Seen & Heard
This book is for everyone working with travelling people, not merely in education…whilst primarily focussing on education, is a fascinating insight into the issues facing travelling people, into institutional racism and the quest for assimilation…This book provides a useful overview of the development of travellor education and of the need to create responsive, culturally sensitive social inclusion policies.
Journal of Nomadic Studies
I am convinced that Traveller Children: A Voice for Themselves is a landmark in the terrain that none of us can afford to miss...Its contribution to theoretical, methodological and empirical knowledge is considerable. Even more importantly it points to some possible lines of dialogue (one further dimension of its emphasis on voice) from which all of us can learn and benefit.
The Runnymede Bulletin
Cathy Kiddle's book is a timely publication because it simultaneously examines why Traveller children underachieve whilst, more importantly, exploring ways to address the issue. Educational practitioners can use it as a handbook because it allows them to move beyond debate and discussion.
Youth and Policy
This book is an excellent read for all students, practitioners and managers in teaching. It also offers valuable insight to community and youth workers and social workers. It should also be read by all local authority workers and managers who have responsibilities to provide services for the individuals, families and communities known as Gypsy or Traveller...Kathy Kiddle's book covers a wide range of practical and policy related concerns impacting of the rights of gypsies and other travellers. She contextualises her arguments within the European framework and focuses the reader through her commitment to Children's Rights supported by the UN convention on the Rights of the Child...The evidence for Cathy Kiddle's arguments are telling; She helps the reader through a complex and difficult arena by drawing on her critical reflections on over 20 years of practice as well as comparing and contrasting these reflections with direct voiced experiences from the Gypsy and and Traveller families she worked with and from her external support received from various key Gypsy and Traveller 'experts'. Her bibliography is full of additional source material for the pro active anti-racist and anti-oppressive practitioner.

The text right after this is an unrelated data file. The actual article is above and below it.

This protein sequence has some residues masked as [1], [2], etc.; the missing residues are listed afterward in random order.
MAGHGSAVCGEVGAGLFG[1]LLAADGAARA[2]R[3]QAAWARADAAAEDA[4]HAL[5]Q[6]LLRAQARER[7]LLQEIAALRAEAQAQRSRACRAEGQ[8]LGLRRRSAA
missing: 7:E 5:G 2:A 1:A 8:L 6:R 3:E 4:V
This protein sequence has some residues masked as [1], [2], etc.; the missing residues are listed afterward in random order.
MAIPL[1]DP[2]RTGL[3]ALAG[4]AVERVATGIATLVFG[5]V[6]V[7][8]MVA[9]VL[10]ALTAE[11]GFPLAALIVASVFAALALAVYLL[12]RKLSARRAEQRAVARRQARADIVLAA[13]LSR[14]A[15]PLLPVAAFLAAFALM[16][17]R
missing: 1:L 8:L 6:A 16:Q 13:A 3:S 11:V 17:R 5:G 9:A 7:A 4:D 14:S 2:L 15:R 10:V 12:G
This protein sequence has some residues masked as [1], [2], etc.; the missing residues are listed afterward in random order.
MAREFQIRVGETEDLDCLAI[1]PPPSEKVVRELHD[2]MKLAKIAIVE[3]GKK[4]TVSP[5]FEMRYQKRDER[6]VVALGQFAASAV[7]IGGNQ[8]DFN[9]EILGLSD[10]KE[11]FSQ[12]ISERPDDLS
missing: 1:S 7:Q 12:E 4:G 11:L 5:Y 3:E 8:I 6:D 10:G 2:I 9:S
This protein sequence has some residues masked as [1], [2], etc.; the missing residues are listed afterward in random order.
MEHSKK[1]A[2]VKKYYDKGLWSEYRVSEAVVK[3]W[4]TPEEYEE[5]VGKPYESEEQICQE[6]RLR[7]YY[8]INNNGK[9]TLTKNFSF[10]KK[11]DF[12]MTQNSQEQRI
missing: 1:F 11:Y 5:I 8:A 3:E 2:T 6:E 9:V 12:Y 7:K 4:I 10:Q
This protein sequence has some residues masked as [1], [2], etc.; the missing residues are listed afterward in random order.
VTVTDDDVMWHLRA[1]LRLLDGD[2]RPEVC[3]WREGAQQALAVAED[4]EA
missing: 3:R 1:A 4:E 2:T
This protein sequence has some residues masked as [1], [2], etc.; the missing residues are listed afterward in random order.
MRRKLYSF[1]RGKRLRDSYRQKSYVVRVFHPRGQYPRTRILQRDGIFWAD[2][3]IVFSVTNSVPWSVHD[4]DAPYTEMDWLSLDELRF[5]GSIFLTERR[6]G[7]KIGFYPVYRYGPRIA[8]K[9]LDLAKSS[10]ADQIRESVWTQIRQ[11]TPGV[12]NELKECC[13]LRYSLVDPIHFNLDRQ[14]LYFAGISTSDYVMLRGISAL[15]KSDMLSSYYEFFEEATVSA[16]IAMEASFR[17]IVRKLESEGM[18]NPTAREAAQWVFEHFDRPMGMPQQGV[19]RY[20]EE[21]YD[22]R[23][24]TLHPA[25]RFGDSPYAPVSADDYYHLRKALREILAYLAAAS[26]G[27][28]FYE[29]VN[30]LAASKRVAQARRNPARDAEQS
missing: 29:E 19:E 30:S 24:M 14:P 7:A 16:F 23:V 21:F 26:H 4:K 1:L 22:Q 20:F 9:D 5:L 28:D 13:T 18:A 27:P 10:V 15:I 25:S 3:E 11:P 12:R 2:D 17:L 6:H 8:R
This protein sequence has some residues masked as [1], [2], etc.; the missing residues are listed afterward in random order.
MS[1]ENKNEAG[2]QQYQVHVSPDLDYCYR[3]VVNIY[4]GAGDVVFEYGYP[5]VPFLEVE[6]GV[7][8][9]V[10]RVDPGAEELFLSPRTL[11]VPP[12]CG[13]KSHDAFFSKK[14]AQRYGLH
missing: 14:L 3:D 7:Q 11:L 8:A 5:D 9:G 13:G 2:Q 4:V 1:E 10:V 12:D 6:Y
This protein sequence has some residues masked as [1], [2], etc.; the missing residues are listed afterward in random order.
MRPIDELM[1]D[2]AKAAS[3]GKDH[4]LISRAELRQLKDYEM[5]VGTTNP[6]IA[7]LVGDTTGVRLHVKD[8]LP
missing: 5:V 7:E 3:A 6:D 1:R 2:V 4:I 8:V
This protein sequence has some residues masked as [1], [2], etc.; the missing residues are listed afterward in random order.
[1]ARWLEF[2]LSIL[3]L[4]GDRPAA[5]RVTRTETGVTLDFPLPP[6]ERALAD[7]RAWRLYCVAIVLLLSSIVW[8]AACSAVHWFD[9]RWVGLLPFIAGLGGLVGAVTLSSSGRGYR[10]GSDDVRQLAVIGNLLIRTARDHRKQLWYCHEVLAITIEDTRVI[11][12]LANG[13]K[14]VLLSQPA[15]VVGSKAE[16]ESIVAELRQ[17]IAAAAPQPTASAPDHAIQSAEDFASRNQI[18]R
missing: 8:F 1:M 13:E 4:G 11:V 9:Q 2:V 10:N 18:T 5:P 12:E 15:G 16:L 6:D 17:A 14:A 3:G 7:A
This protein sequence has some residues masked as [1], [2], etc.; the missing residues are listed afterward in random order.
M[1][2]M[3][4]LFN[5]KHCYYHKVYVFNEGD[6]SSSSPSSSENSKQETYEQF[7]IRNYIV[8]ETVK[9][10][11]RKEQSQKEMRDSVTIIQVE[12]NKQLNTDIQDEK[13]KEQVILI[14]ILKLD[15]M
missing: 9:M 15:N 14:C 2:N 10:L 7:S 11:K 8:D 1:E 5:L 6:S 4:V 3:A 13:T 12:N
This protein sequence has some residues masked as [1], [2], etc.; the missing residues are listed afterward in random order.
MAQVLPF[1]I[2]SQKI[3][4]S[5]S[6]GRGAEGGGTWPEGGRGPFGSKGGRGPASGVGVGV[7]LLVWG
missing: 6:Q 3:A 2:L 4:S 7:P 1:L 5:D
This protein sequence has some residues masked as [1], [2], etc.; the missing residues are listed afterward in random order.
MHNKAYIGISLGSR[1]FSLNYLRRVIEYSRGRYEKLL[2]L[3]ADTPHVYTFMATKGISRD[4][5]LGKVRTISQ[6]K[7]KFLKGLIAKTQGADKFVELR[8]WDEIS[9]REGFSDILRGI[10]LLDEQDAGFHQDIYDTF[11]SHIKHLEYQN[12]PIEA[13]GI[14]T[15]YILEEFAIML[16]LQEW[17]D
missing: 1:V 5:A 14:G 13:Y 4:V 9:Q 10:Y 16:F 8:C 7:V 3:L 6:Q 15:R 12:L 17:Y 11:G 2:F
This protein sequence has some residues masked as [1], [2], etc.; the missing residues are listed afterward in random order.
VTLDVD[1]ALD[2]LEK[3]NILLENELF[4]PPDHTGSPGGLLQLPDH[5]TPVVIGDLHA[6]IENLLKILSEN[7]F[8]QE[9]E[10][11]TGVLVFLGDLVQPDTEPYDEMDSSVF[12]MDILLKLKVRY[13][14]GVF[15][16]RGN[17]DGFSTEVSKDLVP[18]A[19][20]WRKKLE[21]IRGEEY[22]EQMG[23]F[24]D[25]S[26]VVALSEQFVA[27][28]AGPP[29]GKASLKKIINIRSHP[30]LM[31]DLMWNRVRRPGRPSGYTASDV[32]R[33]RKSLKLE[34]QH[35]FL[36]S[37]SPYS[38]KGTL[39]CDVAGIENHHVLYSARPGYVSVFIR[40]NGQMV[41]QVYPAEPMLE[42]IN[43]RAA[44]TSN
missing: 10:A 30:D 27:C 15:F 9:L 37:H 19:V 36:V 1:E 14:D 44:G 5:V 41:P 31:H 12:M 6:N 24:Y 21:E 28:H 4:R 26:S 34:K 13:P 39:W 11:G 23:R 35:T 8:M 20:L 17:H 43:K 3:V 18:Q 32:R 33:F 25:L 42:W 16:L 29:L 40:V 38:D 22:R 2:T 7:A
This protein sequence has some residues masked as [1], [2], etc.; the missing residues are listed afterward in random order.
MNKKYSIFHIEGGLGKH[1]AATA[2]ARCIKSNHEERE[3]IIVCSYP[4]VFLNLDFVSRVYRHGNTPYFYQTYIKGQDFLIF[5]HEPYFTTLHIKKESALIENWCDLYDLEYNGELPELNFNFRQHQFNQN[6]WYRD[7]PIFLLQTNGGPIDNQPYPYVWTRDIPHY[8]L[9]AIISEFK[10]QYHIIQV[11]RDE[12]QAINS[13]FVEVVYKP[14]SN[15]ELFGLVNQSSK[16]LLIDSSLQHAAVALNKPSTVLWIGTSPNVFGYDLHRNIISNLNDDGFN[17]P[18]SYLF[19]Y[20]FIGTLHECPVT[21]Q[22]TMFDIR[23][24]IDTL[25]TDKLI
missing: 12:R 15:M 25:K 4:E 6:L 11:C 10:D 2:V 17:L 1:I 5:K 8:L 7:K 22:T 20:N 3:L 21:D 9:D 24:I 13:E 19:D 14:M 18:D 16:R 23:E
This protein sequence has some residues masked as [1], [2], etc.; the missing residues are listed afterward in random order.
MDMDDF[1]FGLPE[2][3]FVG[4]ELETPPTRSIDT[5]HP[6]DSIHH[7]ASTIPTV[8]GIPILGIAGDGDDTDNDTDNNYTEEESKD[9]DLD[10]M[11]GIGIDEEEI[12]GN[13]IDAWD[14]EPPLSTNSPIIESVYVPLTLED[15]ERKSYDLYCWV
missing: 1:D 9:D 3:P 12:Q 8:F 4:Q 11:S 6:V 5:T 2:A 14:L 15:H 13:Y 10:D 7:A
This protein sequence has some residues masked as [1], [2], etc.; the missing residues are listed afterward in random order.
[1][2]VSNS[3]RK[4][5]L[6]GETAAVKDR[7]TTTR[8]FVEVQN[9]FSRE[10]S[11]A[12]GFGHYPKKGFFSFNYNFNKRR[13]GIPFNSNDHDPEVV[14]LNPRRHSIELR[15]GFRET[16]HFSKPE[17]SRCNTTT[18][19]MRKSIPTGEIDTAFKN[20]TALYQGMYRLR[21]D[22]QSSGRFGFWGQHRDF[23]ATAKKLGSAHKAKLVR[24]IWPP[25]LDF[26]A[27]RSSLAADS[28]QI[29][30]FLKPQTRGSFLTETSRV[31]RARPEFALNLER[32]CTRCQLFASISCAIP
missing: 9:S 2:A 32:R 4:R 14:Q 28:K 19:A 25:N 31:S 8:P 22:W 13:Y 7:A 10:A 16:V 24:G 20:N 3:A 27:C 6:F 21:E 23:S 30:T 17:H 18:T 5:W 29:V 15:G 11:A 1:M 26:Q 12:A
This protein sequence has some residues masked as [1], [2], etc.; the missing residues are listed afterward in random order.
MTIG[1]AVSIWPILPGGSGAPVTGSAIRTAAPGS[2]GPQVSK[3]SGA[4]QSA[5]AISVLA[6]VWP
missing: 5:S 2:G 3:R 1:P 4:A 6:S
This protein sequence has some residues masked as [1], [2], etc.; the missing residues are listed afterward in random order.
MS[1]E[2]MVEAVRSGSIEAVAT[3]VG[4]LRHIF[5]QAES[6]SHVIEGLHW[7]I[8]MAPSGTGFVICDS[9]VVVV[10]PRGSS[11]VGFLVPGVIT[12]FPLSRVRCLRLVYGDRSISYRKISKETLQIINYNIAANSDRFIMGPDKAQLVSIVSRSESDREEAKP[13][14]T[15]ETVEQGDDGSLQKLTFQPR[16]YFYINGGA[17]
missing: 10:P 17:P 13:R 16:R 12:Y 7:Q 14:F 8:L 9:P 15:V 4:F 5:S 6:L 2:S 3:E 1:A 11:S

The Journal of Family Health Care
The author has over 20 years experience with and supporting children and parents from traveller families. She examines ways in which these minority groups are discriminated against and how they are forced to adapt to the changing society around them whilst struggling to preserve their rich heritage and culture. This book is child-centred and at its heart is a deep concern to enable care professionals to reach out and meet the needs of children facing particular disadvantage. It offers insight into engaging traveller families and tips on reflective practice to assist in understanding the complex relationships between schools, other agencies and families, as well as enabling the voice of the child to be heard.
Cathy Kiddle's aim in this book is to explore educational, cultural and political issues affecting how schools may assist traveller children to gain an independent voice. Drawing on the increasing literature and her own experience in traveller education, she explores family-based education, access to school, children's experiences in school of validation or racism, and conflicting cultural expectations impinging on their use of school education particularly at the secondary stage. Kiddle is concerned not to objectify or speak for travellers. A feature of the book's credibility is the scrutiny of her subjective experience and attitudes as a non-traveller and teacher, and those of her community, as part of the dynamic studied. I recommend this book both as a starting point for practitioners beginning to learn about travellers' situations, and for those endeavouring to review and strengthen their practice.
One of the purposes of this book is to give children a 'voice for themselves'. This is also, argues its author, who speaks with the authority of someone who has worked as a teacher in this field for 20 years, the purpose of education. It should enable children to develop into 'independent people, able to make considered choices, to stand up and speak for themselves and to act as agents in their own lives.' While some Gypsy Travellers fear that schooling will contribute to the disintegration of their culture, it is argued that education will not destroy the cultures themselves, but rather help to end their marginalisation.